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traditional catholic circles as understood as cousins rather than brothers. >> questions about joseph's age and the brothers versus cousins debate have created a dilemma for some believers, over the virgin birth. >> i think it's very critical that we believe in the virgin birth. because it is the virgin birth that preserved the sinlessness of christ. >> in the early church the primary concern was really on jesus' divine origin and on the virginal conception and birth. >> when you look at the gospel story, especially the christmas story, you can see that there's a concerted effort to make jesus competitive with the other deities. >> jonathan reed sees parallels in the stories of jesus' virgin birth and that of caesar augustus. >> you have a whole set of stories about caesar augustus, who was proclaimed divine, because his mother, attia, slept with apollo. and so in the gospel stories you have the virgin birth that
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competes with that. >> there's some scholars who want to deny the virgin birth. and they say that we can go in to paganism, and find accounts of miraculous births. for example you often have the gods having sex with a woman. that's reprehensible. >> jesus was born in a stable when caesar was in a palatine palace running the world. the contrast, in other words, is set up immediately. >> when you read the gospels it's very clear that the gospels are not written to record history. they're trying to tell a story in such a way that's believable, that's accessible, that's enticing. >> when we come to the new testament we have a decision to make. are we going to accept it as it is written? or are we going to look for some clues to disbelieve the miracles that are on its pages? >> stay with us for more on the birth of jesus.ff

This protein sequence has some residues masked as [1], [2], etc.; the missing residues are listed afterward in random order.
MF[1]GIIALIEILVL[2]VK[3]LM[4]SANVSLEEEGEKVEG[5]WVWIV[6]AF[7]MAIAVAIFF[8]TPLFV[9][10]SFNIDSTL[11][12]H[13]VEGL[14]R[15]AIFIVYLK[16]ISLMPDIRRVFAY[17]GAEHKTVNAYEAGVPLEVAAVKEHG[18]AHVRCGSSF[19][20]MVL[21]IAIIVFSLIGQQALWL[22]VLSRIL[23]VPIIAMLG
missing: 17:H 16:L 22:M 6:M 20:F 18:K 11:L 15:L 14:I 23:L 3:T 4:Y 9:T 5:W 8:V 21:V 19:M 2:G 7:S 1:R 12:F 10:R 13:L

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when jesus began his ministry and first met those who would become his disciples one of them asked, can anything good come out of nazareth? the bad reputation was attached to jesus' hometown because it was a backward peasant village at the time known for its lack of culture.